Advent reflection: Because the Fourth Sunday of Advent is so close to Christmas Eve, it's hard to maintain a sense of waiting.
The late scripture scholar Sulpician Fr. Raymond Brown frequently raised eyebrows when he said, “There are no predictions of Jesus, as we know him, anywhere in the Hebrew Scriptures.”
Advent reflection: There's only one Sunday left until Christmas, and this week, the liturgy takes on an eager sense of anticipation.
If you have ever watched a Hollywood awards program, you are probably familiar with the fascination many have for the fashions worn by the stars. As each takes a turn in the spotlight on the red carpet, the question inevitably arises: “Who are you wearing?”
Advent: The story of Advent is a message of God's life with us in history, future hope, and the here and now.
With the season of Advent, a new liturgical year begins, and the praying assembly is called to look back with gratitude on all that has been and forward with hope to what will be. In looking back, we are to ponder what J.B. Phillips has called “the towering miracle of God’s visit to this planet” (“The Christian Year,” Good News: Thoughts on God and Man, Macmillan, 1963).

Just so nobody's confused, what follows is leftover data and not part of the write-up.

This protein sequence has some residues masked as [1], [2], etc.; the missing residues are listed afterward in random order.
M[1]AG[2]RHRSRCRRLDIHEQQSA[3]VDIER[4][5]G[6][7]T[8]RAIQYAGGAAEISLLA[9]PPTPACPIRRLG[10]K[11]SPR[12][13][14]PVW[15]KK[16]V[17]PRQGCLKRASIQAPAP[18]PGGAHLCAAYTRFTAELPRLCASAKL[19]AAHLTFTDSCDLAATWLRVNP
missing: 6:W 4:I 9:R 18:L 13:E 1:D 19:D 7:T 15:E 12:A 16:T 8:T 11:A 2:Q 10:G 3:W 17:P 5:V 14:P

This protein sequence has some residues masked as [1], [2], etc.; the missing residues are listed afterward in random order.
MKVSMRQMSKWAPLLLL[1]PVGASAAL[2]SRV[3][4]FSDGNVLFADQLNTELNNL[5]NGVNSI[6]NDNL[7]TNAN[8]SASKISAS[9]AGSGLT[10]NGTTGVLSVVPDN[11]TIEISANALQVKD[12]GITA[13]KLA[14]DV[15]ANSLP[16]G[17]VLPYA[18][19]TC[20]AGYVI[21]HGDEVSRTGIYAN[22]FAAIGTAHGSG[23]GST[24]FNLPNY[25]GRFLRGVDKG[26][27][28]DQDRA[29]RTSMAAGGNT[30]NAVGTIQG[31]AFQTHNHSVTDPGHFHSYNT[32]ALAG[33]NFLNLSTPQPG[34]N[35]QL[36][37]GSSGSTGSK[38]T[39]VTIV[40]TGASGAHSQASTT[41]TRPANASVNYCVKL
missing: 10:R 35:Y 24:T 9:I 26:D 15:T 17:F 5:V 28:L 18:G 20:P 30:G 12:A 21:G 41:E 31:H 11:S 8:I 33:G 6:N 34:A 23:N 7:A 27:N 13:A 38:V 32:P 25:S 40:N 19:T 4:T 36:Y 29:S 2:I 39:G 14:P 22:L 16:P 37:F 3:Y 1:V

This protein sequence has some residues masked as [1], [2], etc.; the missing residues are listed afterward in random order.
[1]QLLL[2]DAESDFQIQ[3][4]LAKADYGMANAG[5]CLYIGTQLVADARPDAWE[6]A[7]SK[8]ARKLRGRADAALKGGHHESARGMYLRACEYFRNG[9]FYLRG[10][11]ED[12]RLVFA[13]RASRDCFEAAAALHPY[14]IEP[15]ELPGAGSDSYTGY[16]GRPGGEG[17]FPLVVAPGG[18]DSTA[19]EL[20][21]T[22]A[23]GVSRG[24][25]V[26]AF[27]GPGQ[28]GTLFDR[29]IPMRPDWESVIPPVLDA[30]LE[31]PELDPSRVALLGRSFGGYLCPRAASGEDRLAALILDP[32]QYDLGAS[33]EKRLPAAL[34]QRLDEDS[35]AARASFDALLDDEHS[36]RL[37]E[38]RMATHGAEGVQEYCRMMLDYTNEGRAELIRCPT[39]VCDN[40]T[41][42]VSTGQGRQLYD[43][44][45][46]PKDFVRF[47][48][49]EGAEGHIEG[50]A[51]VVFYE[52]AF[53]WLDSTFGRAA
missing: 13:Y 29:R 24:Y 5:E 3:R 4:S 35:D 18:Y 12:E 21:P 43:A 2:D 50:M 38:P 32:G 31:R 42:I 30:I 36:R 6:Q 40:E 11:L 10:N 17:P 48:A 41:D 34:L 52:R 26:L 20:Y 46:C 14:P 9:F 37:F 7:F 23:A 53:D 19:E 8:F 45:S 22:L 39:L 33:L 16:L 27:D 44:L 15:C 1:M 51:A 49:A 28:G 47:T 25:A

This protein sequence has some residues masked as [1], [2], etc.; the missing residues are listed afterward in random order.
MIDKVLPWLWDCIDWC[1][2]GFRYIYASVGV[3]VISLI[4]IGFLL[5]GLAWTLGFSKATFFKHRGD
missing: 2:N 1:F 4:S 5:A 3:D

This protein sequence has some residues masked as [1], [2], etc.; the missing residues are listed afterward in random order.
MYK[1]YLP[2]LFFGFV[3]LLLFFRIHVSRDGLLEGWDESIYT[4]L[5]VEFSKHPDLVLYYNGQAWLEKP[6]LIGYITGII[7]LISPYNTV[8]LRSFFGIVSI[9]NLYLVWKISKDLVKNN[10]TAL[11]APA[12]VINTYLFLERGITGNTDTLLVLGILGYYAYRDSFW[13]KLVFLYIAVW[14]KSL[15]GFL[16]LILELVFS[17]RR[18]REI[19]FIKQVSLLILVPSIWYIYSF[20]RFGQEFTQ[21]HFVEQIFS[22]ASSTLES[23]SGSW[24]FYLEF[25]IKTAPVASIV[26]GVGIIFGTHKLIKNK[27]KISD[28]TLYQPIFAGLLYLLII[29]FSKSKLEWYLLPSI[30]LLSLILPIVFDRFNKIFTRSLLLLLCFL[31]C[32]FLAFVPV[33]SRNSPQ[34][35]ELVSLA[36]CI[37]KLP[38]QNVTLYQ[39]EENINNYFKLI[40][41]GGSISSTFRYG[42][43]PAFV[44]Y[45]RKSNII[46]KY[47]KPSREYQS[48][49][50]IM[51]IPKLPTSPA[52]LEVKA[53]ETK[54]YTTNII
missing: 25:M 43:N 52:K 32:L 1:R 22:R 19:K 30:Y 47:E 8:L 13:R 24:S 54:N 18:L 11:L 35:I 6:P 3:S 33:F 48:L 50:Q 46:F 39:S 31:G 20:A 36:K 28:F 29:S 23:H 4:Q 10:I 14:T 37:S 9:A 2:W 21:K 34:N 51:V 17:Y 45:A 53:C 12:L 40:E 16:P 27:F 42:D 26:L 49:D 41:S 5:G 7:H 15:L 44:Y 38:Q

Advent: Composer Marty Haugen reflects on the first Sunday of Advent and how music can shape this prayerful time in our lives.
Today’s feast would have created huge problems for Jesus’ earliest followers.
Scripture scholars and church historians often point out the conflicts the historical Jesus and his first disciples experienced when their Jewish reform movement came into contact with the Roman Empire.
It’s impossible to understand today’s first and third readings without an appreciation of the idea of biblical apocalyptic literature.
The Bible isn’t a book, it’s a library. Not only does it include books written by different authors at various times, but, like any library, it contains works composed in different genres. We need only walk into our local library and look at the names above the bookshelves to surface those genres: history, fiction, reference, biography, etc.
Jesus chose unlikely role models for his disciples to emulate. In a society where children were regarded as the property of their fathers, with no rights or voice of their own, Jesus set forth a child and claimed that the kingdom of God belongs to “such as these.” He also held up people who were thought to be ritually unclean or even sinful because of a physical malady or their ethnicity (the Gerasene demoniac, the woman with a hemorrhage in Mark 5; the Syrophoenician woman in Mark 7; the boy with a demon in Mark 9; blind Bartimaeus in Mark 10).